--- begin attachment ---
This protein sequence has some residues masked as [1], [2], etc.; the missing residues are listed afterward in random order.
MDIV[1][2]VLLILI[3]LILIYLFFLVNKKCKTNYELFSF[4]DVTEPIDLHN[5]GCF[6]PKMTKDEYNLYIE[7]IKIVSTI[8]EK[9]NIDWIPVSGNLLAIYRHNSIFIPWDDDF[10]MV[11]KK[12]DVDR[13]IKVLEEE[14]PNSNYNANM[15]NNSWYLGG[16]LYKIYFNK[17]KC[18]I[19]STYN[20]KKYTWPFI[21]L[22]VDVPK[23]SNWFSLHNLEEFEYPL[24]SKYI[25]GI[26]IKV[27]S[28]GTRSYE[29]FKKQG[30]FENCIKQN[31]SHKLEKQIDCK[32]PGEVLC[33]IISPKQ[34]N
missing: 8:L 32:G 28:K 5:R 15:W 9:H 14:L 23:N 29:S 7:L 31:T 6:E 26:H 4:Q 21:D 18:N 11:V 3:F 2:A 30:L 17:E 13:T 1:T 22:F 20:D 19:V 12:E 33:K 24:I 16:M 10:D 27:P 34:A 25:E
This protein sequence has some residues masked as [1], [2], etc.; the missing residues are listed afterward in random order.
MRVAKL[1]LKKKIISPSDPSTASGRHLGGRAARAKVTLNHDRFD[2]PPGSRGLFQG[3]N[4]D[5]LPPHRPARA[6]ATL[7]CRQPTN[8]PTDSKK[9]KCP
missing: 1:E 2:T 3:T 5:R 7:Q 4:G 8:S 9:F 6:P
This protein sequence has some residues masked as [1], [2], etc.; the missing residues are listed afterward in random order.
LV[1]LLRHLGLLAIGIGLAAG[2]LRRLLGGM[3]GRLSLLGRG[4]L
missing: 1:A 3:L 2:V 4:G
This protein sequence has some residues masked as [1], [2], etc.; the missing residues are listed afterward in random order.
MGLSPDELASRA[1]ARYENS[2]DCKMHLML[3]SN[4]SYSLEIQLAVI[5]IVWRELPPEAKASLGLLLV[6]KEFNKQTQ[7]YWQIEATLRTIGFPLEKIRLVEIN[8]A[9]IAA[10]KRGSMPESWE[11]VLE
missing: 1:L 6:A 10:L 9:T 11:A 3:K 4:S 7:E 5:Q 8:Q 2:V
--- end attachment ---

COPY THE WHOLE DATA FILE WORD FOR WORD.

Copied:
This protein sequence has some residues masked as [1], [2], etc.; the missing residues are listed afterward in random order.
MDIV[1][2]VLLILI[3]LILIYLFFLVNKKCKTNYELFSF[4]DVTEPIDLHN[5]GCF[6]PKMTKDEYNLYIE[7]IKIVSTI[8]EK[9]NIDWIPVSGNLLAIYRHNSIFIPWDDDF[10]MV[11]KK[12]DVDR[13]IKVLEEE[14]PNSNYNANM[15]NNSWYLGG[16]LYKIYFNK[17]KC[18]I[19]STYN[20]KKYTWPFI[21]L[22]VDVPK[23]SNWFSLHNLEEFEYPL[24]SKYI[25]GI[26]IKV[27]S[28]GTRSYE[29]FKKQG[30]FENCIKQN[31]SHKLEKQIDCK[32]PGEVLC[33]IISPKQ[34]N
missing: 8:L 32:G 28:K 5:R 15:W 9:H 14:L 23:N 29:S 7:L 31:T 6:E 26:H 4:Q 21:D 18:N 11:V 3:F 2:A 30:L 17:E 13:T 1:T 22:F 20:D 19:V 12:E 33:K 24:I 16:M 10:D 27:P 34:A 25:E
This protein sequence has some residues masked as [1], [2], etc.; the missing residues are listed afterward in random order.
MRVAKL[1]LKKKIISPSDPSTASGRHLGGRAARAKVTLNHDRFD[2]PPGSRGLFQG[3]N[4]D[5]LPPHRPARA[6]ATL[7]CRQPTN[8]PTDSKK[9]KCP
missing: 1:E 2:T 3:T 5:R 7:Q 4:G 8:S 9:F 6:P
This protein sequence has some residues masked as [1], [2], etc.; the missing residues are listed afterward in random order.
LV[1]LLRHLGLLAIGIGLAAG[2]LRRLLGGM[3]GRLSLLGRG[4]L
missing: 1:A 3:L 2:V 4:G
This protein sequence has some residues masked as [1], [2], etc.; the missing residues are listed afterward in random order.
MGLSPDELASRA[1]ARYENS[2]DCKMHLML[3]SN[4]SYSLEIQLAVI[5]IVWRELPPEAKASLGLLLV[6]KEFNKQTQ[7]YWQIEATLRTIGFPLEKIRLVEIN[8]A[9]IAA[10]KRGSMPESWE[11]VLE
missing: 1:L 6:A 10:L 9:T 11:A 3:K 4:S 7:E 5:Q 8:Q 2:V